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Joaquin Castro faces backlash for sharing top San Antonio Trump donors in tweet

El Paso resident speaks on mass shooting
El Paso resident speaks on mass shooting 01:19

Rep. Joaquin Castro of Texas is facing backlash after tweeting a list of 44 San Antonio natives who he said donated the highest individual amount allowed by federal law to President Trump in 2019. The tweet, which came from his Congressional campaign account, listed the donors' employers and even tagged some local prominent local business owners on the list.

Republicans slammed the San Antonio Democrat for sharing the names of donors, including House Minority Leader Kevin McCarthy of California, who wrote "Americans deserve better."

"Sad to see so many San Antonians as 2019 maximum donors to Donald Trump," Castro wrote. "Their contributions are fueling a campaign of hate that labels Hispanic immigrants as 'invaders.'"

Some users supported the post, writing they would no longer frequent the establishments listed. The national Press Secretary for his twin brother Julián's 2020 presidential campaign, Sawyer Hackett, also tweeted in defense of the lawmaker. "This is a congressional campaign account tweeting a publicly available list of local max-out donors (many of whom are huge local business owners) to the president's campaign—a campaign that uses those funds to pay for ads calling immigrants 'an invasion,'" Hackett wrote.

However, many on the other side of the political aisle slammed the tweet.

"Elected officials are sent to D.C. to serve constituents, unfortunately Joaquin Castro made it clear he would prefer to publicly attack his constituents & neighbors b/c they don't share his ideology," wrote the official Twitter account for the Republican Party of Texas. "This is egregious and he should immediately delete this tweet and apologize."

"How low have Dems sunk?" asked Tim Murtaugh, Mr. Trump's reelection campaign's communications director. "Naming private citizens & their employers, targeting them for political views and exercising 1st Amendment rights. Should delete & apologize. Castro campaign should disavow."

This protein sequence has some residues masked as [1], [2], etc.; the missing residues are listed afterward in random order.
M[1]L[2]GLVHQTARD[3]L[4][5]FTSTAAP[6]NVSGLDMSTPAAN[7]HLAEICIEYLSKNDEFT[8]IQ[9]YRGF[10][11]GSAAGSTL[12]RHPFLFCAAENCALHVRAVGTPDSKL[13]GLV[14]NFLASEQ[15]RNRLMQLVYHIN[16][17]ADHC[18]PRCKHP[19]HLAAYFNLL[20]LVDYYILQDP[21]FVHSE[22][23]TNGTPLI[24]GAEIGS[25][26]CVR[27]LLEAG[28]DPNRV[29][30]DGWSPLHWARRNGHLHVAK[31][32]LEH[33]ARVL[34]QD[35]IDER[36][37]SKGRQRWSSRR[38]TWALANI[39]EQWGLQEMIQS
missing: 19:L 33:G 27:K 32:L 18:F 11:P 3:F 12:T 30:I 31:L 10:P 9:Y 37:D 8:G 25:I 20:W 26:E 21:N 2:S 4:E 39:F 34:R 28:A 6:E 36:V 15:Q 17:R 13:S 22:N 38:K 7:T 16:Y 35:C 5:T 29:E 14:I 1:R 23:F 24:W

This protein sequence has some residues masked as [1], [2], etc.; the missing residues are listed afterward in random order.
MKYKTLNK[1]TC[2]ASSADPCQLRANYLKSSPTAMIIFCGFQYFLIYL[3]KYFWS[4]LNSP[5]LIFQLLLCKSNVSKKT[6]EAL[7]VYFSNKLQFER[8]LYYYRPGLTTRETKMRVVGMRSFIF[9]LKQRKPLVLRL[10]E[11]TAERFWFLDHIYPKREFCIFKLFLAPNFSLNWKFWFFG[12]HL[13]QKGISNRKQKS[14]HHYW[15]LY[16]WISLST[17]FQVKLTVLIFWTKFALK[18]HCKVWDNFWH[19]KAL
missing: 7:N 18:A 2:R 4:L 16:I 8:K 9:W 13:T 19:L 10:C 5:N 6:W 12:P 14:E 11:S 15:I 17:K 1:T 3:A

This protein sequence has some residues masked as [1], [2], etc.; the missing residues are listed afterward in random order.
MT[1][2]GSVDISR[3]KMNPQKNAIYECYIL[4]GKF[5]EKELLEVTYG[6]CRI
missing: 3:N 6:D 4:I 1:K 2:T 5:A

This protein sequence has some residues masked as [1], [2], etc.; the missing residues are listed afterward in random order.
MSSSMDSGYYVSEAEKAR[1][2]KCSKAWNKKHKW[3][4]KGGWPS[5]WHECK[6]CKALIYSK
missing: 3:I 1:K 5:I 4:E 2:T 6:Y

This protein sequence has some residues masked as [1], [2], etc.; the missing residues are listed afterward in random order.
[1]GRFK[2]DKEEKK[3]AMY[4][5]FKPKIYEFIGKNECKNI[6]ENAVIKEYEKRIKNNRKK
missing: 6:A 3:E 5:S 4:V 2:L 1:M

"Targeting and harassing Americans because of their political beliefs is shameful and dangerous," McCarthy tweeted Tuesday. "What happened to "when they go low, we go high?" Or does that no longer matter when your brother is polling at 1%? Americans deserve better."

Castro doubled down on his comments late Tuesday, retweeting McCarthy's criticism."No one was targeted or harassed in my post," the lawmaker wrote in a thread. "Donald Trump has put a target on the back of millions. And you're too cowardly or agreeable to say anything about it. How about I stop mentioning Trump's public campaign donors and he stops using their money for ads that fuel hate?"

Castro's jab comes just days after a gunman opened fire at a Walmart in El Paso and killed 22 people and injured dozens of others. A racist manifesto that police believe was written by the accused El Paso shooter, posted online before the shooting, criticized a growing Hispanic population in Texas. 

Many in El Paso have blamed Mr. Trump's anti-immigrant rhetoric for playing a role in inspiring the gunman. Democratic Rep. Veronica Escobar of El Paso said the president was not welcome in the city -- but the mayor said he considers welcoming the president's visit as his "formal duty."

Castro, the chair of the Congressional Hispanic Caucus, has regularly criticized Mr. Trump and his strict border policies.

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